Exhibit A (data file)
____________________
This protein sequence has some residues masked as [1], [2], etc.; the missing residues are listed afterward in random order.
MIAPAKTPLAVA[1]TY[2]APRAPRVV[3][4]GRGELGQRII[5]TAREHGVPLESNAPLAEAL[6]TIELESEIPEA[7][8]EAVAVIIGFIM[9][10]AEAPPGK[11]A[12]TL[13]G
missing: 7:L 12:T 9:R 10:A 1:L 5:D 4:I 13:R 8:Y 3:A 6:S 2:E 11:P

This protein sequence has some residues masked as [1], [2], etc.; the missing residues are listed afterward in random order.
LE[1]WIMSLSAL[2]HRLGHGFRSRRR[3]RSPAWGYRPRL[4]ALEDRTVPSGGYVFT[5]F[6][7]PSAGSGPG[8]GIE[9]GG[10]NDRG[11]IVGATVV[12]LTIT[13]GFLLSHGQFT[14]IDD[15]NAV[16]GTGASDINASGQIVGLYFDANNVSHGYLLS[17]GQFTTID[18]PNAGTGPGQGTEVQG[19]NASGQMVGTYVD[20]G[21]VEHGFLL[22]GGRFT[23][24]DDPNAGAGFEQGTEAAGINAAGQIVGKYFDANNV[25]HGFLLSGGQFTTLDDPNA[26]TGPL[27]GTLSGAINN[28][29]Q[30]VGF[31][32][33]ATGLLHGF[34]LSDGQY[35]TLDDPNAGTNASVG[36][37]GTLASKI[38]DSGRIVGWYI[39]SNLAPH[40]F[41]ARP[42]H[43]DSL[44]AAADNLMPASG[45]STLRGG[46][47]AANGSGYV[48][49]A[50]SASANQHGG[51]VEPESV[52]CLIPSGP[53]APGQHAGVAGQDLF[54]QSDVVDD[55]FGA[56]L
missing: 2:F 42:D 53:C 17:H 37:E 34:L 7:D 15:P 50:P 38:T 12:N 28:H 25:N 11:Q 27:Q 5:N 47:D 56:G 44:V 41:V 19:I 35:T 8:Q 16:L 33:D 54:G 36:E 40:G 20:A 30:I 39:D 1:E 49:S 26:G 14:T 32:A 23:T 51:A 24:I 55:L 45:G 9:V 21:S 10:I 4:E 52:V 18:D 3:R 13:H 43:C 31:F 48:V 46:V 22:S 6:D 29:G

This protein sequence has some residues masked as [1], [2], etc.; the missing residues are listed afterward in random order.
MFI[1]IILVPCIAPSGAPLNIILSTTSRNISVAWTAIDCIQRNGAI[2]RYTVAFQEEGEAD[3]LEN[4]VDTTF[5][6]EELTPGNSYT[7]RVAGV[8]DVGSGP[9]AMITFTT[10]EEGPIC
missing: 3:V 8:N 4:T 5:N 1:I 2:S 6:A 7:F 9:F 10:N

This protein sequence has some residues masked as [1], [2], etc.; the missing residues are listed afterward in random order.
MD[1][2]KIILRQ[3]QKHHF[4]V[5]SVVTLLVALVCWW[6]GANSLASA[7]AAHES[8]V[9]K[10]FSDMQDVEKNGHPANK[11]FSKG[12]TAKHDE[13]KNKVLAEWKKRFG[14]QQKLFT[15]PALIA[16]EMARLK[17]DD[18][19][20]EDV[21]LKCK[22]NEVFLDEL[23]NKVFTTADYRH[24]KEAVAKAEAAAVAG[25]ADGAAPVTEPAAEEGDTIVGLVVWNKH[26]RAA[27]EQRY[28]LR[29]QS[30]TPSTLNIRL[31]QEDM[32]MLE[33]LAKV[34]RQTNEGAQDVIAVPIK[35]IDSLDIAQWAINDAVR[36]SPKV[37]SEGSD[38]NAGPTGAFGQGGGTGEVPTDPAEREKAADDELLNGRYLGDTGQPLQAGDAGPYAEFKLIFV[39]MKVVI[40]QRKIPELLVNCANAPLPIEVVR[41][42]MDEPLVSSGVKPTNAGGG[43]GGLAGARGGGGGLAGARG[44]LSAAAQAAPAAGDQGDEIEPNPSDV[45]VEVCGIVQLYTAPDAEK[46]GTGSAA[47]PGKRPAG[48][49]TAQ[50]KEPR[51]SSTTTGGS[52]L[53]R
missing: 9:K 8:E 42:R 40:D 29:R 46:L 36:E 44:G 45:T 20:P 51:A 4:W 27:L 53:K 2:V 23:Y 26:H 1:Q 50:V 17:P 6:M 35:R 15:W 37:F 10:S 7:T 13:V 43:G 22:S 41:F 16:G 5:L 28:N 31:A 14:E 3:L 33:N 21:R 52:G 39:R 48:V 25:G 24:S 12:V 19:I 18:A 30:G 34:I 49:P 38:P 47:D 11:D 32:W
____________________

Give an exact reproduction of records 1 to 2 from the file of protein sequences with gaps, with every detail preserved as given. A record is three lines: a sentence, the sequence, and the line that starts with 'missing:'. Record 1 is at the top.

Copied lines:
This protein sequence has some residues masked as [1], [2], etc.; the missing residues are listed afterward in random order.
MIAPAKTPLAVA[1]TY[2]APRAPRVV[3][4]GRGELGQRII[5]TAREHGVPLESNAPLAEAL[6]TIELESEIPEA[7][8]EAVAVIIGFIM[9][10]AEAPPGK[11]A[12]TL[13]G
missing: 7:L 12:T 9:R 10:A 1:L 5:D 4:I 13:R 8:Y 3:A 6:S 2:E 11:P

This protein sequence has some residues masked as [1], [2], etc.; the missing residues are listed afterward in random order.
LE[1]WIMSLSAL[2]HRLGHGFRSRRR[3]RSPAWGYRPRL[4]ALEDRTVPSGGYVFT[5]F[6][7]PSAGSGPG[8]GIE[9]GG[10]NDRG[11]IVGATVV[12]LTIT[13]GFLLSHGQFT[14]IDD[15]NAV[16]GTGASDINASGQIVGLYFDANNVSHGYLLS[17]GQFTTID[18]PNAGTGPGQGTEVQG[19]NASGQMVGTYVD[20]G[21]VEHGFLL[22]GGRFT[23][24]DDPNAGAGFEQGTEAAGINAAGQIVGKYFDANNV[25]HGFLLSGGQFTTLDDPNA[26]TGPL[27]GTLSGAINN[28][29]Q[30]VGF[31][32][33]ATGLLHGF[34]LSDGQY[35]TLDDPNAGTNASVG[36][37]GTLASKI[38]DSGRIVGWYI[39]SNLAPH[40]F[41]ARP[42]H[43]DSL[44]AAADNLMPASG[45]STLRGG[46][47]AANGSGYV[48][49]A[50]SASANQHGG[51]VEPESV[52]CLIPSGP[53]APGQHAGVAGQDLF[54]QSDVVDD[55]FGA[56]L
missing: 2:F 42:D 53:C 17:H 37:E 34:L 7:D 15:P 50:P 38:T 12:N 28:H 25:N 11:Q 27:Q 5:N 47:D 56:G 44:V 41:V 19:I 35:T 8:Q 16:L 33:D 54:G 36:E 40:G 20:A 30:I 39:D 1:E 49:S 26:G 14:T 32:A 23:T 51:A 24:I 55:L 45:G 9:V 21:S 10:I 4:E 52:V 18:D 3:R 13:H 43:C 31:F 48:V 46:V 22:S 6:D 29:G